Addressing the elephant in the room, we can all expect more communal charging stations in HDB estates, and according to the Land Transport Authority’s (LTA) Electric Vehicle Roadmap, there are 8 HDB estates that have been earmarked to receive changing points in every HDB carpark. These estates are Ang Mo Kio, Bedok, Choa Chu Kang, Jurong West, Punggol, Queenstown, Sembawang, and Tengah. These estates are supposed to be fully equipped by 2025, with every other HDB town expected to receive the same upgrades by 2030.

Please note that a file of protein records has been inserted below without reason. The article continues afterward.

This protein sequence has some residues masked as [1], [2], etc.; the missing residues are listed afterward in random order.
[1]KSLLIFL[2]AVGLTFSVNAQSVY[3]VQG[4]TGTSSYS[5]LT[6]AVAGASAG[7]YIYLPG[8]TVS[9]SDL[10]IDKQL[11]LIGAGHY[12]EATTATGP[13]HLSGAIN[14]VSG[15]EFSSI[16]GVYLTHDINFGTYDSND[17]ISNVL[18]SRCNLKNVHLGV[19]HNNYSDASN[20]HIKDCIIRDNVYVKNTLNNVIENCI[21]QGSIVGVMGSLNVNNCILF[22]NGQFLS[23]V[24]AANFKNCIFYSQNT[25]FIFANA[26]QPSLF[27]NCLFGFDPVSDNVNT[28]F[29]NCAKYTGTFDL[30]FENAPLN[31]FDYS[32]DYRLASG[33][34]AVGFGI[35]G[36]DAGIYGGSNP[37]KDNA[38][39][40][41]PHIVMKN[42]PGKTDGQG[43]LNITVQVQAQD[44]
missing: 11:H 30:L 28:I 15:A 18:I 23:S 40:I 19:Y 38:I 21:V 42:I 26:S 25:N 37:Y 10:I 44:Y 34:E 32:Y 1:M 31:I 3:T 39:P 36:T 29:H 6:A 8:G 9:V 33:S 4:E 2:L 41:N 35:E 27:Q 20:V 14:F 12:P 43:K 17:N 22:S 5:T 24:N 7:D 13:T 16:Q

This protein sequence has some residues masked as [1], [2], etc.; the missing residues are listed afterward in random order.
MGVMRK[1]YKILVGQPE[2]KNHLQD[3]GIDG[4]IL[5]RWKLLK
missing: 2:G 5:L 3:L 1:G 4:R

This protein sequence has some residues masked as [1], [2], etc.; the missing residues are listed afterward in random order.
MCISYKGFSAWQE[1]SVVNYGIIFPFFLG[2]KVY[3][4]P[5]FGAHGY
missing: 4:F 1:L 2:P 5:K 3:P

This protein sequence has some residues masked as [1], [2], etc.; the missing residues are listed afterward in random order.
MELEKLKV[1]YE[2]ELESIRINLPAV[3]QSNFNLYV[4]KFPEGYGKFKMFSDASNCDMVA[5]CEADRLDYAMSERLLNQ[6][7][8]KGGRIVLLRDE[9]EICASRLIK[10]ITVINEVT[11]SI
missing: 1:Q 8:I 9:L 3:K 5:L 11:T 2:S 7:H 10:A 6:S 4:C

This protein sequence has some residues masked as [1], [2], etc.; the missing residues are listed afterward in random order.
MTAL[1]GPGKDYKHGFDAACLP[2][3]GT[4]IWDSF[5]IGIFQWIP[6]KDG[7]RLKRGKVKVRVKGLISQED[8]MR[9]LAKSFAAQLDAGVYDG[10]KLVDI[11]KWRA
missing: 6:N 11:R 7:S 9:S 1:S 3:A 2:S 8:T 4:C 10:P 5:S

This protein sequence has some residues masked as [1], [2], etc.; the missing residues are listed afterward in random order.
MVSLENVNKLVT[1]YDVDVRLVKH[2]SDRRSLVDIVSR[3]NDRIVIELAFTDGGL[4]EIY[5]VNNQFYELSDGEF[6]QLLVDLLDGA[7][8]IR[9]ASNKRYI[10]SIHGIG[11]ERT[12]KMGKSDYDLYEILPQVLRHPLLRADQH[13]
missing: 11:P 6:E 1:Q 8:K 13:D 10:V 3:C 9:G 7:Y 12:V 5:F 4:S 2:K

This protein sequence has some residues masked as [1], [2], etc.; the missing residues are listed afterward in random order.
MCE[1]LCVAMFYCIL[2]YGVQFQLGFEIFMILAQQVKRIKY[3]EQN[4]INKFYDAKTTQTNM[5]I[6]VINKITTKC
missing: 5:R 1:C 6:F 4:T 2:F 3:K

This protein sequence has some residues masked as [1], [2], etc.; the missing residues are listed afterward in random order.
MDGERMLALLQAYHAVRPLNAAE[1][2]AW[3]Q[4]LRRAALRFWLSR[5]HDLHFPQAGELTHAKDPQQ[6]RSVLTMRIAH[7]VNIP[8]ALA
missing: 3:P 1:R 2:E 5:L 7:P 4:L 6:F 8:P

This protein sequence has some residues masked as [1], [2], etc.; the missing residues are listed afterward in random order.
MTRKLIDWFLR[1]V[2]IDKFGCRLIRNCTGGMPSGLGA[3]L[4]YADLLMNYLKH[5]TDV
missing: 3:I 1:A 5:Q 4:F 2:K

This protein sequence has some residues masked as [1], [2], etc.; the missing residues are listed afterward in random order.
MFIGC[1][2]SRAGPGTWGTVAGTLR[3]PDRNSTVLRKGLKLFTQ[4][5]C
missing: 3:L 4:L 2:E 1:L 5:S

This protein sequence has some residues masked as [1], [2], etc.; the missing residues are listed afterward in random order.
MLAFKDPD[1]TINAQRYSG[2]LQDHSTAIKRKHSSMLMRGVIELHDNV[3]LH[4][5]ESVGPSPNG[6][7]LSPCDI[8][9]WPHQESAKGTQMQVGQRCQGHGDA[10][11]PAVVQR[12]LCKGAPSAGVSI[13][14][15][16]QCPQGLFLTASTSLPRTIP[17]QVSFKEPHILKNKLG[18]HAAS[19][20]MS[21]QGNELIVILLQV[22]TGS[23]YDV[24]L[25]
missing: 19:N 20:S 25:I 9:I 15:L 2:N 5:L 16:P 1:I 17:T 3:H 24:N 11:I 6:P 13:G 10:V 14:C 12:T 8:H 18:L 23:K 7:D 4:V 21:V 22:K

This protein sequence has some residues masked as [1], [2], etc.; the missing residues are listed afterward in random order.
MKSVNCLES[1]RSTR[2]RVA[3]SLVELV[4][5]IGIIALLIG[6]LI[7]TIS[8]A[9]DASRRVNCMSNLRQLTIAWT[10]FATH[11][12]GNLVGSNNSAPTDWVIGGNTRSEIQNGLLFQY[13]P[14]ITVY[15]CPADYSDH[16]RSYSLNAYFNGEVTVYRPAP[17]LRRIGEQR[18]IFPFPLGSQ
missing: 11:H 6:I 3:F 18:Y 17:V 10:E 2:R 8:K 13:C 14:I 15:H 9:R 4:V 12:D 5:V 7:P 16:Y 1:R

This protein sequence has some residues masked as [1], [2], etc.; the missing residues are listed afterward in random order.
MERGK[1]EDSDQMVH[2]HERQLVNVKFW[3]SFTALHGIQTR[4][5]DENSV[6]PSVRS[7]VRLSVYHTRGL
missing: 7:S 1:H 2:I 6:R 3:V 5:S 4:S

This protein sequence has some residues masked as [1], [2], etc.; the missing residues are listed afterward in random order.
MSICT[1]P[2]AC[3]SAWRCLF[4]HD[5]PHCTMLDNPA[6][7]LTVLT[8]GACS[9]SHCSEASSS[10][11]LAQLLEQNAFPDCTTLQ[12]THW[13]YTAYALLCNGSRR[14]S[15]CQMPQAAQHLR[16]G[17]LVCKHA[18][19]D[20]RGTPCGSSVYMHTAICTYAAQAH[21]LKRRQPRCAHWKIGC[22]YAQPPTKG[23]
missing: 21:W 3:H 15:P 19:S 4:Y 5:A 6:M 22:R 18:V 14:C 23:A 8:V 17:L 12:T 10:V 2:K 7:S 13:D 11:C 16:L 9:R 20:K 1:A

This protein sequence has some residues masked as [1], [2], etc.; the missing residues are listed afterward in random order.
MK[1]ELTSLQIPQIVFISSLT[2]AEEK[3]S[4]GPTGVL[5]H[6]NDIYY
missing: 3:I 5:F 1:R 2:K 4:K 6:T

Once up and running, the charging network in these towns should in theory provide a car to charging station ratio of 5 cars to 1 charging station. Considering Singapore’s driving environment, coupled with the fact that an average EV is expected to have a range of about 400km per charge, it means that each EV will likely need a recharge every 4-6 days. This makes the 5 cars to 1 charging station ratio quite desirable and quite realistic from a user’s point of view (and provided that users are considerate enough not to hog the station - which we believe will happen). In theory, if this ratio can be achieved, we should not expect overcrowding for the charging stations, but I guess it all also depends on exactly when users choose to charge their cars. If everyone has the same idea of doing an overnight slow charge, there might be some over-subscription yet, with day time non-peak hours seeing a correlation of under subscription. It remains to be seen if there will be off-peak vs peak charging rates that might help to diffuse the concentration of users across the day. Aside from charging stations in housing estate car parks, operators such as Shell, Greenlots, and SP are already running fast charging services islandwide, at selected petrol stations, malls, office buildings, and industrial estates. It would be interesting though, to see how Tesla’s arrival into the Singapore market will add more charging stations to the islandwide network, and also if Tesla’s chargers will be exclusively for Tesla use, or if they will be made available for other makes and models of EVs.